Central High School.
"Every time the bus would stop
to pick up kids, he would pass us
up," she recalled. "Then we d pass
him up. Everybody on the bus
would be laughing and teasing
him. He was training at that time,
and we were just having fun. But
he was focused on what he want-
Ali s boyhood neighbour,
Lawrence Montgomery Sr., said
he saw early glimpses of the
bravado that earned Ali the
"Louisville Lip" nickname.
"He told me then that he was
going to be the heavyweight
champion of the world, and I
didn t believe him," Montgomery
said. "I told him, Man, you better
get that out of your mind. But he
succeeded. He followed through."
Not long after graduating from
high school, Ali won a gold medal
at the 1960 Olympics in Rome.
Smith remembered Ali as a
happy-go-lucky classmate who
wasn t changed by fame. She
recalled the class reunion when
Ali performed magic tricks.
"He never had any airs or any
pretense," she said. "He was just
Ali announced his conversion
to the Muslim faith soon after
upsetting Liston in 1964 to win
the heavyweight crown for the
first time. Ali moved away in the
early 1960s but never lost contact
The Ali Centre includes exhibits
recalling the turbulent 1960s that
Ali came to personify. Ali was
refused service at a Louisville
restaurant after he returned home
as an Olympic gold medal winner.
Other exhibits recall Ali s role as
a civil rights supporter and oppo-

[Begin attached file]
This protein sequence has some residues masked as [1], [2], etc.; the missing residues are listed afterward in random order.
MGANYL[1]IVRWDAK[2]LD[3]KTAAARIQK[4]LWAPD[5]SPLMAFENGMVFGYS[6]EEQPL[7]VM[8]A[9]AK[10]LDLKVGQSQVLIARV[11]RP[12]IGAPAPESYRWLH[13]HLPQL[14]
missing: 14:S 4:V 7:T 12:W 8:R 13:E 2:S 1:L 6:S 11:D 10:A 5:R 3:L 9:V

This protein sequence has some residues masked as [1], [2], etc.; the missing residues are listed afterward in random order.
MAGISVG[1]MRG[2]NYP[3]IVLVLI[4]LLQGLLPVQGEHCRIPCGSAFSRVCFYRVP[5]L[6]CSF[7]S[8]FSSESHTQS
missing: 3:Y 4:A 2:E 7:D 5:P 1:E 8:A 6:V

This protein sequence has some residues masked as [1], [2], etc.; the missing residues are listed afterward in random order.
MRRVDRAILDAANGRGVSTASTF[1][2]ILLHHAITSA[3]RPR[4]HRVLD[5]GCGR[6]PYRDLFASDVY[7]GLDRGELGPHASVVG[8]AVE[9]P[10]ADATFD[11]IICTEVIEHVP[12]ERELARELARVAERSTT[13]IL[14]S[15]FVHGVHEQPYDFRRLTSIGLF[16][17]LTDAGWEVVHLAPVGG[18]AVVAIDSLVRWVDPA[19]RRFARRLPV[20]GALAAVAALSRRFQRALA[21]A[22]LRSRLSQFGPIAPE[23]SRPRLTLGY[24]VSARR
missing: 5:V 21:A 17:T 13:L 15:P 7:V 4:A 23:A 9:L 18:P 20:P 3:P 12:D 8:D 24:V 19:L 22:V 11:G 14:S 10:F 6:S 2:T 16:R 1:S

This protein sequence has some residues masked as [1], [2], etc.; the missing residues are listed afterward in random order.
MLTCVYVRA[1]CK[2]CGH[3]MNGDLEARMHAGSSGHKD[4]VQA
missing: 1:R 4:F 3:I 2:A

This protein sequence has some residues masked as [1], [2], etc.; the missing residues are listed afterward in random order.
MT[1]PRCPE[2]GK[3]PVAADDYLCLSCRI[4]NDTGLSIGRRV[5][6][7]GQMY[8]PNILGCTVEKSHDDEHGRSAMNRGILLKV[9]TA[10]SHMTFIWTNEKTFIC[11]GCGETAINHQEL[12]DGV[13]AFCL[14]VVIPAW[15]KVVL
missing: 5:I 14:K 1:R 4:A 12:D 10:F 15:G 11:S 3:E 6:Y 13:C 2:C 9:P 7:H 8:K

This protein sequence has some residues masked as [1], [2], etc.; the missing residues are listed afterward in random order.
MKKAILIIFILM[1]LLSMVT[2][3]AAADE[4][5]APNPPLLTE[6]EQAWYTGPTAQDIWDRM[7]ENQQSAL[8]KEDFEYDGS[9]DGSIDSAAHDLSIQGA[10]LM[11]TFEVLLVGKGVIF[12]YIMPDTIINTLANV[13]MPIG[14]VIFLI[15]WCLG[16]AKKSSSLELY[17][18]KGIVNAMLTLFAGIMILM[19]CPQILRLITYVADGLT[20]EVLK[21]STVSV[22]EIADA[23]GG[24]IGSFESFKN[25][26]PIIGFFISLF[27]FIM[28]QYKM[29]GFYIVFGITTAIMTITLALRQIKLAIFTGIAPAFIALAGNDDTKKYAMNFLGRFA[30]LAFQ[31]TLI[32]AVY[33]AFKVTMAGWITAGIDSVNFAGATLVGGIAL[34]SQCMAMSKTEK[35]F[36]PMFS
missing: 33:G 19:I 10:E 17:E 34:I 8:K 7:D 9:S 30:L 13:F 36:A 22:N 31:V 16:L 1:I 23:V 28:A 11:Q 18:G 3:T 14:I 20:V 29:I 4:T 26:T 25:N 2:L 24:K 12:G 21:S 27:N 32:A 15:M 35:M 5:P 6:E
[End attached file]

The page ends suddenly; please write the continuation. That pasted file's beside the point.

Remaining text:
nent of the Vietnam War.
Louisvillians embraced him as
their own again as they mourned
his passing. They flocked to the
Ali Centre and to his boyhood
home along with out-of-town vis-
itors paying their respects.
Amid the flurry of activity by
mourners outside the Ali Centre,
Frank Green, 73, had his own
reflective moment about the
champ. Green gingerly got down
on his knees to say a prayer for
Ali and his family. He brought
along a photo showing him posing
"It s really hurtful and painful
over the last few years to see him
in the condition he was in," said
Green, whose wife was an Ali
classmate. "His dynamic person-
ality---he d go in a dark room and
you wouldn t have to flip the light
switch. The lights would auto-
matically come on. He was that
type of dynamic personality."
At a memorial service outside
Metro Hall Saturday, Louisville
Mayor Greg Fischer summed up
Ali s deep ties to the city.
"Muhammad Ali belongs to the
world, but he only has one home-
town," he said. "The Louisville
Lip spoke to everyone, but we
heard him in a way no one else
...but never forgot his hometown roots
Ali became world citizen
It's really hurtful and
painful over the last few
years to see him in the
condition he was in,"
said Green, whose wife
was an Ali classmate.
personality---he'd go in a
dark room and you
wouldn't have to flip the
light switch. The lights
come on. He was that
type of dynamic
Boxing gloves and a message sit among flowers at a makeshift memorial to Muhammad Ali at the
Muhammad Ali Centre. AP PHOTOS
An image of Muhammad Ali is posted at a makeshift memorial to him at the
Muhammad Ali Centre, Saturday, in Louisville. Ali died Friday at age 74.
TRIBUTE TO THE GREATEST
Links Archive June 5th 2016 June 7th 2016 Navigation Previous Page Next Page